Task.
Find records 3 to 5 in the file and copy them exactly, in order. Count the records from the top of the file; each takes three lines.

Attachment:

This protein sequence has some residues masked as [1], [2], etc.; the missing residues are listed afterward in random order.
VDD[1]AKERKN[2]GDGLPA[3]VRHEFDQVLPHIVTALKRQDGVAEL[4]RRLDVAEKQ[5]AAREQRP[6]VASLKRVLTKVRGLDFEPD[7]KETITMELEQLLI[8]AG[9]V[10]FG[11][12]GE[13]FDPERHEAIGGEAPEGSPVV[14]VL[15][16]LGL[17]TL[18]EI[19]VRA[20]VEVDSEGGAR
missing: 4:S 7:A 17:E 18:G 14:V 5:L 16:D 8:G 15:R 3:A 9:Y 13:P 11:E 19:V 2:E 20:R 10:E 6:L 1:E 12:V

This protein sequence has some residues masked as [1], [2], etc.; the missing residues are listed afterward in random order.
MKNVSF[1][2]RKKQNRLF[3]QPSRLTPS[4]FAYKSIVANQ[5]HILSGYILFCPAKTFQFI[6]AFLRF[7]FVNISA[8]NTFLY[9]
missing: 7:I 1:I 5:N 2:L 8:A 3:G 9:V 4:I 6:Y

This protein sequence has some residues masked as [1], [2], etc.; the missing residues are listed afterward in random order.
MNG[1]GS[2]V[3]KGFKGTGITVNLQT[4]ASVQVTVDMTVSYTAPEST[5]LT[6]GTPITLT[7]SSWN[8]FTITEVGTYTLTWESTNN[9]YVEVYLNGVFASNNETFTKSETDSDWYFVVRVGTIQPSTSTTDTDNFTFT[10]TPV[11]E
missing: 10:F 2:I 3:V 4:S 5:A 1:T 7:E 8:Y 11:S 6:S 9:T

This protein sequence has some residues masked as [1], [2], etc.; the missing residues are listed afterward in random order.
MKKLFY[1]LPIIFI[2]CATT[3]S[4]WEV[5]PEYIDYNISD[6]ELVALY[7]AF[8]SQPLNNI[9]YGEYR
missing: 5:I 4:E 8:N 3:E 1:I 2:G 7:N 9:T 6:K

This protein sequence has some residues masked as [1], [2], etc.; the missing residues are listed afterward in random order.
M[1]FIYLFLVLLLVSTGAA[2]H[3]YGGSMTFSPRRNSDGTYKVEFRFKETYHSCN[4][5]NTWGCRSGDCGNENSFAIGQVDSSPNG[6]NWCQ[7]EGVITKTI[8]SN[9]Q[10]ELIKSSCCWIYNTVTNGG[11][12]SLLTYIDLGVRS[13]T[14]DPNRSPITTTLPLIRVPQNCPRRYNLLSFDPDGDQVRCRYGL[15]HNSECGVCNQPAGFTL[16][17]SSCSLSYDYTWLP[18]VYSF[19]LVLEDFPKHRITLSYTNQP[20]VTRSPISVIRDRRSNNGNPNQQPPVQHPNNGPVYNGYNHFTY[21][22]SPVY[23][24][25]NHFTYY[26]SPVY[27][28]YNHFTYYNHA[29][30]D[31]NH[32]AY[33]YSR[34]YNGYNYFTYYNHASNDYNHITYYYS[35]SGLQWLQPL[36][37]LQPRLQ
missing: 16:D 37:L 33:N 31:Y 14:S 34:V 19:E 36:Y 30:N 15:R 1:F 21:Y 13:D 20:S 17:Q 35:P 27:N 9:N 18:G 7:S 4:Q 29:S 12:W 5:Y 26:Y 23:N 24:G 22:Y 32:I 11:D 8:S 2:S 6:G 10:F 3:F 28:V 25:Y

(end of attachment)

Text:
This protein sequence has some residues masked as [1], [2], etc.; the missing residues are listed afterward in random order.
MNG[1]GS[2]V[3]KGFKGTGITVNLQT[4]ASVQVTVDMTVSYTAPEST[5]LT[6]GTPITLT[7]SSWN[8]FTITEVGTYTLTWESTNN[9]YVEVYLNGVFASNNETFTKSETDSDWYFVVRVGTIQPSTSTTDTDNFTFT[10]TPV[11]E
missing: 10:F 2:I 3:V 4:S 5:A 1:T 7:E 8:Y 11:S 6:S 9:T

This protein sequence has some residues masked as [1], [2], etc.; the missing residues are listed afterward in random order.
MKKLFY[1]LPIIFI[2]CATT[3]S[4]WEV[5]PEYIDYNISD[6]ELVALY[7]AF[8]SQPLNNI[9]YGEYR
missing: 5:I 4:E 8:N 3:E 1:I 2:G 7:N 9:T 6:K

This protein sequence has some residues masked as [1], [2], etc.; the missing residues are listed afterward in random order.
M[1]FIYLFLVLLLVSTGAA[2]H[3]YGGSMTFSPRRNSDGTYKVEFRFKETYHSCN[4][5]NTWGCRSGDCGNENSFAIGQVDSSPNG[6]NWCQ[7]EGVITKTI[8]SN[9]Q[10]ELIKSSCCWIYNTVTNGG[11][12]SLLTYIDLGVRS[13]T[14]DPNRSPITTTLPLIRVPQNCPRRYNLLSFDPDGDQVRCRYGL[15]HNSECGVCNQPAGFTL[16][17]SSCSLSYDYTWLP[18]VYSF[19]LVLEDFPKHRITLSYTNQP[20]VTRSPISVIRDRRSNNGNPNQQPPVQHPNNGPVYNGYNHFTY[21][22]SPVY[23][24][25]NHFTYY[26]SPVY[27][28]YNHFTYYNHA[29][30]D[31]NH[32]AY[33]YSR[34]YNGYNYFTYYNHASNDYNHITYYYS[35]SGLQWLQPL[36][37]LQPRLQ
missing: 16:D 37:L 33:N 31:Y 14:S 34:V 19:E 36:Y 30:N 15:R 1:F 21:Y 13:D 20:S 17:Q 35:P 27:N 9:N 18:G 7:S 4:Q 29:S 12:W 5:Y 26:Y 23:N 24:G 22:Y 32:I 11:D 8:S 2:S 6:G 10:F 3:F 28:V 25:Y